Justice Gets a Second Chance
"Redrum" Plot Summary:
In prison on December 8, Martin Wells watches a spider spin a web. He has no memory of how he got there. During a transfer to a van outside, a man Wells recognizes shoots him in the chest. As Scully calls for a medic, the dying Wells notices that her watch is running backwards.
On December 7, Wells again wakes in jail. There is no evidence that he's been shot, though he still has a scar on his cheek. Scully and Doggett arrive to ask him to identify a key card from his building; when Wells says it's probably his, they accuse him of tossing it in a dumpster after murdering his wife. Wells is horrified and weeps, but Doggett scoffs at his friend's protestations of innocence and confusion. At the bail hearing, lawyer Wilson argues that since Wells is a prosecutor, he would be in danger in prison, but the judge denies bail. Wells tries to explain that if they transfer him, his father-in-law will shoot him, but no one believes him.
Back in his cell, Wells smashes the spider. He has flashbacks of a knife and of broken glass at his home. After his daughters visit, he asks his lawyer to retrieve a teddy bear from his apartment, which contains a hidden camera to spy on the nanny. Wilson wants to know why he didn't mention this earlier, but Wells says he never met her before the bail hearing. On the tape, the only person visible after his wife comes home is Wells himself, making him the obvious suspect.
December 6. Wells wakes without a scar on his face, and with the spider overhead. He is introduced to Janet Wilson, who doesn't believe she has met him before. She expects the upcoming bail hearing to go well, for the police have nothing to tie Wells to the crime scene since they haven't found his key card. Later, inmates whom he sent to prison harass Wells. A man with a spiderweb tattoo on his hand cuts Wells across the face.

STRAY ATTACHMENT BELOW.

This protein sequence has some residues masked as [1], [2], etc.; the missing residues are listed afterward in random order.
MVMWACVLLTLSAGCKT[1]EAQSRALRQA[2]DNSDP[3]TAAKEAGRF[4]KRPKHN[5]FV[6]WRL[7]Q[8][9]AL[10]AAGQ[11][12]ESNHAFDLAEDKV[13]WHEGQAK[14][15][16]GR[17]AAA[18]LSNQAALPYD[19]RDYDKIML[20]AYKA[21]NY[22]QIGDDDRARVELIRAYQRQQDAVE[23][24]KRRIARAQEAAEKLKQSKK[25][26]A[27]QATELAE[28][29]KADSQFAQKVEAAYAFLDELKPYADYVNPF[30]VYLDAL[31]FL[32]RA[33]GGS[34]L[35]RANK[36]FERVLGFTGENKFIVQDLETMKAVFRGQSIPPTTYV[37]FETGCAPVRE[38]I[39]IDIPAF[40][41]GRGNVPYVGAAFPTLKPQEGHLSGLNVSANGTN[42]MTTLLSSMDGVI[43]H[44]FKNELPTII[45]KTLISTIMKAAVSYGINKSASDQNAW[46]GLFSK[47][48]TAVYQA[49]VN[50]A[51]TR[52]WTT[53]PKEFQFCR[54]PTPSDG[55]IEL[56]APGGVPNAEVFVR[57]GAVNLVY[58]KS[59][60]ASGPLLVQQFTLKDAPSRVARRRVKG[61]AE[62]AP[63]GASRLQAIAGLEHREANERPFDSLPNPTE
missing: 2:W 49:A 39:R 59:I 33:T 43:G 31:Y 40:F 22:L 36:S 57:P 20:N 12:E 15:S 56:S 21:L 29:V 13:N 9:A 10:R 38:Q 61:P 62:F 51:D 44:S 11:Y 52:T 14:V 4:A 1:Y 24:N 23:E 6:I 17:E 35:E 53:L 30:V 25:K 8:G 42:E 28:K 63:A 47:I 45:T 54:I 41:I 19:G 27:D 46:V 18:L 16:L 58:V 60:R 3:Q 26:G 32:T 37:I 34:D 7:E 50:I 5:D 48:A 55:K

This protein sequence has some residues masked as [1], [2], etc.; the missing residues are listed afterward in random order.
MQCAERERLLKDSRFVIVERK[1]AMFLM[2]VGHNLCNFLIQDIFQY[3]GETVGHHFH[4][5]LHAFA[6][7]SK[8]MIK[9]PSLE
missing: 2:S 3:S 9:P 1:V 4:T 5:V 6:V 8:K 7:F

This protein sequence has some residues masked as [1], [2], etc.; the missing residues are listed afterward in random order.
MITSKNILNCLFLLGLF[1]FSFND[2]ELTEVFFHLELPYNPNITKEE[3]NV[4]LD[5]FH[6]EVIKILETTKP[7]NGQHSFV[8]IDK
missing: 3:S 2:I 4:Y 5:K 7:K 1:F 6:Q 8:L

When the FBI agents visit, Wells gives Scully a warm greeting and tries to explain that he is living backwards, for some reason he can't understand. She suggests that if this is true, perhaps he has the answer within himself. The prisoner looks at the photos from the murder scene and has another flashback, seeing the murder weapon in a hand with a spiderweb tattoo.
On December 5 when Wells wakes at Doggett's house, he learns that police are looking for his key card. He tells Doggett that he knows who killed Vicky, but there's no one with a spiderweb tattoo in lockup. Wells realizes the killer has not yet been arrested, and begs Doggett to take him home so he can find the nanny-cam tape. Watching the video, Doggett says Martin appears to be innocent since the sun was already up when he arrived home; someone must have tampered with the tape.
The two men visit nanny Trina Galvez, asking if she knew about the remote control for the nanny-cam. Galvez denies being at work that night, but Doggett says that's the wrong answer; she was supposed to say, "What nanny-cam?" Inside they find Cesaro Ocampo, the man with the spiderweb tattoo. In private, Wells explains to the man that he never prosecuted a case against him. Cesaro says Wells prosecuted a case against his brother Hector, repressing evidence that would have exonerated the younger Ocampo. "Because it was easy, you broke the law," Cesaro accuses. Hector died in prison.